Saturday, December 29, 2007

Democratic U.S. Senate Candidate Ray Metcalfe Targeting Alaska State Senator Lesil McGuire With Another "Ethics" Complaint

Democratic U.S. Senate candidate Ray Metcalfe (pictured at left) filed a complaint Friday December 28th with the Alaska Public Offices Commission, claiming that Alaska State Senator Lesil McGuire's work as a consultant for Providence Health System amounted to "lobbying and bribery". It's the latest in a series of accusations that Metcalfe has leveled against McGuire, an Anchorage Republican. Full story published December 29th, 2007 in the Anchorage Daily News.

Metcalfe takes issue with McGuire's description of her work for Providence as "consulting and research", alleging that she was paid to advise Providence on how to extract more money from the state. The complaint also asks the Alaska Public Offices Commission (APOC) to refer the matter to the criminal division of the state Department of Law and the legislative ethics committee.

McGuire's lawyer, Charles Dunnagan, discounts the claim as ridiculous, citing the fact that Metcalfe's previous accusations have been dismissed. Dunnagan also hints that Metcalfe may still be trying to get back at McGuire over the fact that she defeated him in a State House race back in 2000.

Metcalfe's previous APOC complaint against McGuire, filed in March 2007, alleged McGuire kept changing her description of what she did for the money. The commission, after hearing from Metcalfe at a meeting in September, expanded the investigation to also cover whether McGuire had done actual work for the $10,500 she received from Providence. The commissioners unanimously decided earlier in December that there was no evidence to support the allegations. So they dismissed Metcalfe's complaint. However, in an editorial column entitled "When legal isn't right", published on December 20th, the Anchorage Daily News questioned McGuire's motives, claiming that the Providence deal created doubt about who she was working for, and reiterating that there should never be any doubt about who an elected official is working for.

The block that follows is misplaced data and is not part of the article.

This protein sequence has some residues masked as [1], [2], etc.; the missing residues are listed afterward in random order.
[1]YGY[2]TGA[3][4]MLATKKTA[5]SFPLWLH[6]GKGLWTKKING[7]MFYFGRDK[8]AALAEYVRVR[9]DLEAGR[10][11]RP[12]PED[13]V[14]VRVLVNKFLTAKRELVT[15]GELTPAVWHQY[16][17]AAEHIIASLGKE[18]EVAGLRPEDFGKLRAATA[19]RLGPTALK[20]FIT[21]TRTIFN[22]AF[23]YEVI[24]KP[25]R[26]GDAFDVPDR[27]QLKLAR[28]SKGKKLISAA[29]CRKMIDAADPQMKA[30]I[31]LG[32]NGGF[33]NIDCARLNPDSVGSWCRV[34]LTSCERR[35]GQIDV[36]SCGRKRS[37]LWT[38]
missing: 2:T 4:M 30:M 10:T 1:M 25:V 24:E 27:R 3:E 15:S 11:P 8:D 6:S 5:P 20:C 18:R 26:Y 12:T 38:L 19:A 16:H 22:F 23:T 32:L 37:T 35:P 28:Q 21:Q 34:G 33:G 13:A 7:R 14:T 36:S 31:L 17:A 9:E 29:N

But documents released as part of that APOC investigation showed that McGuire's consulting job included working with Providence's lobbyist, former Rep. Eldon Mulder, on how the hospital could get money from the state as part of a land deal involving the old Alaska Psychiatric Institute.

One of the commission members, Elizabeth Hickerson, said she thought it was a conflict of interest for McGuire to have been involved in lobbying strategy. At a meeting on September 14th, Hickerson wanted to send the issue to the legislative ethics committee to decide if there was a violation. But the commission members voted 3 to 2 to instead postpone the subject until their February 2008 meeting. APOC's staff and lawyer will further investigate it in the meantime.

Assistant Attorney General Jan DeYoung has told the commission she does not think what McGuire did counts as lobbying under the law. That's because there's no evidence McGuire communicated with lawmakers on behalf of Providence, DeYoung told APOC. [Ed. Note: This statement is even stronger than it appears because DeYoung works for Governor Sarah Palin, who not only preaches but also personifies "ethics", contributing to her consistent 85 percent approval rating.]

However, Metcalfe argues in his new complaint that is too narrow a definition of lobbying. He also argues that it is bribery for a state legislator to get paid to advise a company on legislative strategy.